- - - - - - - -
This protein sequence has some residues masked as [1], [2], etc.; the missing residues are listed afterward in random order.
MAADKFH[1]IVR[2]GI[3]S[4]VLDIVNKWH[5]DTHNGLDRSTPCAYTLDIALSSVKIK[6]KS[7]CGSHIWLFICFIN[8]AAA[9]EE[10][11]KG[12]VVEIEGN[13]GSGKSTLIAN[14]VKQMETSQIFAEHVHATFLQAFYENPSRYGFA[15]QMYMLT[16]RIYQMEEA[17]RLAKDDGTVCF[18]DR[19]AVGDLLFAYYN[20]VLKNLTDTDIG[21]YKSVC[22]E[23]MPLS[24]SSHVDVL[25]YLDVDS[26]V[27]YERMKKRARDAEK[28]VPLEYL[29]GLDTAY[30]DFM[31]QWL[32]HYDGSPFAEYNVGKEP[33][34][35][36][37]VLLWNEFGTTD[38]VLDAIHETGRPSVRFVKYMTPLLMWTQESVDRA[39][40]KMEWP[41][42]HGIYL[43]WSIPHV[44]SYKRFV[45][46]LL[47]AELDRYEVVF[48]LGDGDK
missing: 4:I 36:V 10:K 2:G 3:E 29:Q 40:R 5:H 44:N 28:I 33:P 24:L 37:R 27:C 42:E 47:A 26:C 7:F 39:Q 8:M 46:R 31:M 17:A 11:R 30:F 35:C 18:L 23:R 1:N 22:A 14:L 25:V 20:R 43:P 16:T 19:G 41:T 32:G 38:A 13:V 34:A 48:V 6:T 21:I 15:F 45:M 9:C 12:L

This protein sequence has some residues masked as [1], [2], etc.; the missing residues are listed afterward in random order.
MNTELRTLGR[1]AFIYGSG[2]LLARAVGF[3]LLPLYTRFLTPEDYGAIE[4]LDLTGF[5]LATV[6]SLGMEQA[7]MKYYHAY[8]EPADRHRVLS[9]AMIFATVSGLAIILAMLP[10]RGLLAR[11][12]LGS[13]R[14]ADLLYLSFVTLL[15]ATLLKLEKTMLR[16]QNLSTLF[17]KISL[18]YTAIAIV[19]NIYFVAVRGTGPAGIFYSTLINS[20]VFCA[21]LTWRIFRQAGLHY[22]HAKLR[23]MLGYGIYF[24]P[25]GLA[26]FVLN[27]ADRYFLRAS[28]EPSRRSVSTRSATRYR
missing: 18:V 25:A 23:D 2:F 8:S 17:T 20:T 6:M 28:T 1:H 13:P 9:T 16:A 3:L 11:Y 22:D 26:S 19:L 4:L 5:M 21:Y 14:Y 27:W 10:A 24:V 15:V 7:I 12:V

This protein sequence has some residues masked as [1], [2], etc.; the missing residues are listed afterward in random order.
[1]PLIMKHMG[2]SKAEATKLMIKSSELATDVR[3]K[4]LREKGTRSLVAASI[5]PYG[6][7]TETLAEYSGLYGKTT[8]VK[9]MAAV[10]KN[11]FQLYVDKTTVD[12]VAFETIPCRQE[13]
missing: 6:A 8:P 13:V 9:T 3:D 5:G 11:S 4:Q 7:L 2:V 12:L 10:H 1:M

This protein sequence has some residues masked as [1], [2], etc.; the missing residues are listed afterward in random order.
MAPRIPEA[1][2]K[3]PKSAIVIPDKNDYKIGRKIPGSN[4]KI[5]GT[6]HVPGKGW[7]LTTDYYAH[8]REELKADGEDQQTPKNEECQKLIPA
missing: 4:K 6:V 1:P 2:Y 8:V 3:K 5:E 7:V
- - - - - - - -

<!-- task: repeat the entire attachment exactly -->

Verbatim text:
This protein sequence has some residues masked as [1], [2], etc.; the missing residues are listed afterward in random order.
MAADKFH[1]IVR[2]GI[3]S[4]VLDIVNKWH[5]DTHNGLDRSTPCAYTLDIALSSVKIK[6]KS[7]CGSHIWLFICFIN[8]AAA[9]EE[10][11]KG[12]VVEIEGN[13]GSGKSTLIAN[14]VKQMETSQIFAEHVHATFLQAFYENPSRYGFA[15]QMYMLT[16]RIYQMEEA[17]RLAKDDGTVCF[18]DR[19]AVGDLLFAYYN[20]VLKNLTDTDIG[21]YKSVC[22]E[23]MPLS[24]SSHVDVL[25]YLDVDS[26]V[27]YERMKKRARDAEK[28]VPLEYL[29]GLDTAY[30]DFM[31]QWL[32]HYDGSPFAEYNVGKEP[33][34][35][36][37]VLLWNEFGTTD[38]VLDAIHETGRPSVRFVKYMTPLLMWTQESVDRA[39][40]KMEWP[41][42]HGIYL[43]WSIPHV[44]SYKRFV[45][46]LL[47]AELDRYEVVF[48]LGDGDK
missing: 4:I 36:V 10:K 2:G 3:E 29:Q 40:R 5:H 44:N 28:I 33:P 24:L 37:R 27:C 42:E 47:A 26:C 7:F 39:Q 8:M 46:R 31:M 17:A 11:R 30:F 35:C 18:L 23:R 1:N 22:A 14:L 25:V 20:R 43:P 16:T 19:G 41:T 32:G 38:A 13:V 34:A 48:V 6:T 21:I 15:F 45:M 9:C 12:L

This protein sequence has some residues masked as [1], [2], etc.; the missing residues are listed afterward in random order.
MNTELRTLGR[1]AFIYGSG[2]LLARAVGF[3]LLPLYTRFLTPEDYGAIE[4]LDLTGF[5]LATV[6]SLGMEQA[7]MKYYHAY[8]EPADRHRVLS[9]AMIFATVSGLAIILAMLP[10]RGLLAR[11][12]LGS[13]R[14]ADLLYLSFVTLL[15]ATLLKLEKTMLR[16]QNLSTLF[17]KISL[18]YTAIAIV[19]NIYFVAVRGTGPAGIFYSTLINS[20]VFCA[21]LTWRIFRQAGLHY[22]HAKLR[23]MLGYGIYF[24]P[25]GLA[26]FVLN[27]ADRYFLRAS[28]EPSRRSVSTRSATRYR
missing: 18:V 25:A 23:D 2:F 8:S 17:T 20:T 6:M 28:T 1:H 13:P 9:T 16:A 3:L 11:Y 22:D 26:S 19:L 4:L 5:M 21:Y 14:Y 27:W 10:A 24:V 15:V 7:I 12:V

This protein sequence has some residues masked as [1], [2], etc.; the missing residues are listed afterward in random order.
[1]PLIMKHMG[2]SKAEATKLMIKSSELATDVR[3]K[4]LREKGTRSLVAASI[5]PYG[6][7]TETLAEYSGLYGKTT[8]VK[9]MAAV[10]KN[11]FQLYVDKTTVD[12]VAFETIPCRQE[13]
missing: 6:A 8:P 13:V 9:T 3:D 5:G 11:S 4:Q 7:L 2:V 12:L 10:H 1:M

This protein sequence has some residues masked as [1], [2], etc.; the missing residues are listed afterward in random order.
MAPRIPEA[1][2]K[3]PKSAIVIPDKNDYKIGRKIPGSN[4]KI[5]GT[6]HVPGKGW[7]LTTDYYAH[8]REELKADGEDQQTPKNEECQKLIPA
missing: 4:K 6:V 1:P 2:Y 8:V 3:K 5:E 7:V